The last time I boarded a flight was just over a year ago. It was my fourth return trip between Toronto and Vancouver, since (ostensibly) having moved from Ontario ten months before. Everything indicated that this might be…
music from isolation (2020)
I am a violinist, an ethnomusicologist, a composer, and a music educator.
I have been mesmerized by sound for as long as I can remember; by the inflections of language and the sounds of musical instruments. Whether listening to sound or making it, I am captivated by its power to affect us emotionally and physiologically.
The violin is my creative centre, an instrument that has kept me spellbound since I first saw one being played on television when I was two. I think of the violin as my first language. It is my expressive language and my athletic field.
The peculiar social circumstances of my childhood deeply influenced the way I understand music. Ours was the anomalous brown family living in a 'white' Canadian community. My parents enjoyed hosting parties, and accompanied the fusion meals they served their guests with the East Meets West fusion albums of the ‘70s. It's no surprise that my creative happy place lies in fusing disparate ideas and musics, and in crossing the lines between artistic disciplines. I especially love the challenge of working with non-Western rhythm (especially tabla, as featured on my three albums); and of being choreographed. Yes, I dance and play simultaneously - and no, I’ve never dropped my violin while diving into a lunge, even if I want you to think I might!
You can see more photos of my choreographic work here.
What's the first thing that comes to mind when you think of a sitar?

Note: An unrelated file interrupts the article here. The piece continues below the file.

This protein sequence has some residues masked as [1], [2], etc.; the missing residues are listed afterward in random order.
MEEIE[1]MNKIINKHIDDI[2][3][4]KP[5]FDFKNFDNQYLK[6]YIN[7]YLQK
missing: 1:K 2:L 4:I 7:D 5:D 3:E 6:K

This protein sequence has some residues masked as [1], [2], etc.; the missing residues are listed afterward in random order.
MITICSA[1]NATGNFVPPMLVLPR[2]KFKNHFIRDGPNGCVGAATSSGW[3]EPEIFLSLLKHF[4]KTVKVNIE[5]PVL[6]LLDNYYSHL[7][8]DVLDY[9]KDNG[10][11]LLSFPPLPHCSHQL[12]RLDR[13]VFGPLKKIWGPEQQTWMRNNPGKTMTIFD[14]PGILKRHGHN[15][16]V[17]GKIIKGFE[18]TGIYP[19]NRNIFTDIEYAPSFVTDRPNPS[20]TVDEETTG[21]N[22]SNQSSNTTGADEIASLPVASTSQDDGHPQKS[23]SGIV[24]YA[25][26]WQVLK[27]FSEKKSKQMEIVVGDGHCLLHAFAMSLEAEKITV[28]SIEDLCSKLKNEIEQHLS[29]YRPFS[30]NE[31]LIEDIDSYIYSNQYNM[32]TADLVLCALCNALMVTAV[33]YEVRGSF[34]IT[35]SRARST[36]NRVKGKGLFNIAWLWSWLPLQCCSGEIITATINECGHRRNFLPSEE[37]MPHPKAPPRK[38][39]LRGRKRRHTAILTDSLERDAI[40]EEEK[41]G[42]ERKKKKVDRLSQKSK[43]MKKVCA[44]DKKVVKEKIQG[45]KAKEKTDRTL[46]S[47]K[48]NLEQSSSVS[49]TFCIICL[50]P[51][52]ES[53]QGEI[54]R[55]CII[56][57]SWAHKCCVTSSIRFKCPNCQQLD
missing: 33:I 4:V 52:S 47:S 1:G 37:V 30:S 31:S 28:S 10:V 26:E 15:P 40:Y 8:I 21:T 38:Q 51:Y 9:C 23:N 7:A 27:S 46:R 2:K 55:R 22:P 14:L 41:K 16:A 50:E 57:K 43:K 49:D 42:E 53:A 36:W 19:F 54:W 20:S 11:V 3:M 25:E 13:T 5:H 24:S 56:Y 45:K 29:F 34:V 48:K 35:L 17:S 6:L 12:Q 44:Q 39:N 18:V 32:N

India? Something exotic? Meditation?
We don’t always think about how music holds subconscious meaning, especially sound without words. Visit my Research page and check out my blog posts (below) if you'd like to know about my research. My focus over the past decade has been equity in Canadian music (particularly the heritage institutions--orchestras, opera companies, conservatories and music faculties). I have also researched the role of music in devotion, and the complex social responsibility of community music school teaching.
I have taught music—violin, viola, fiddle, classical theory, and jazz theory for non-jazzers—for a very long time. I became my violin teacher’s assistant at the age of 17. Over the years, I've acquired a good toolkit of teaching strategies and I love passing on what I know about music.
To learn more about what I offer, please visit my Teaching page.
As of June, 2019, my home base is Vancouver, British Columbia, the city that has been tugging at my heartstrings for as long as I can remember.
PS. Call me “Doc” if you want to, but be aware that mine is a humanities Ph.D. The realm of hospitals, emergency medicine, engineering, and aircraft belongs to the other Dr. Attariwalas in my family.
Or you could just call me Parmela (with an “r”).
Wondering how to pronounce my name?
It sounds like:
Pahr'mullah Atahr'ee wah la
or for Indo-European linguists: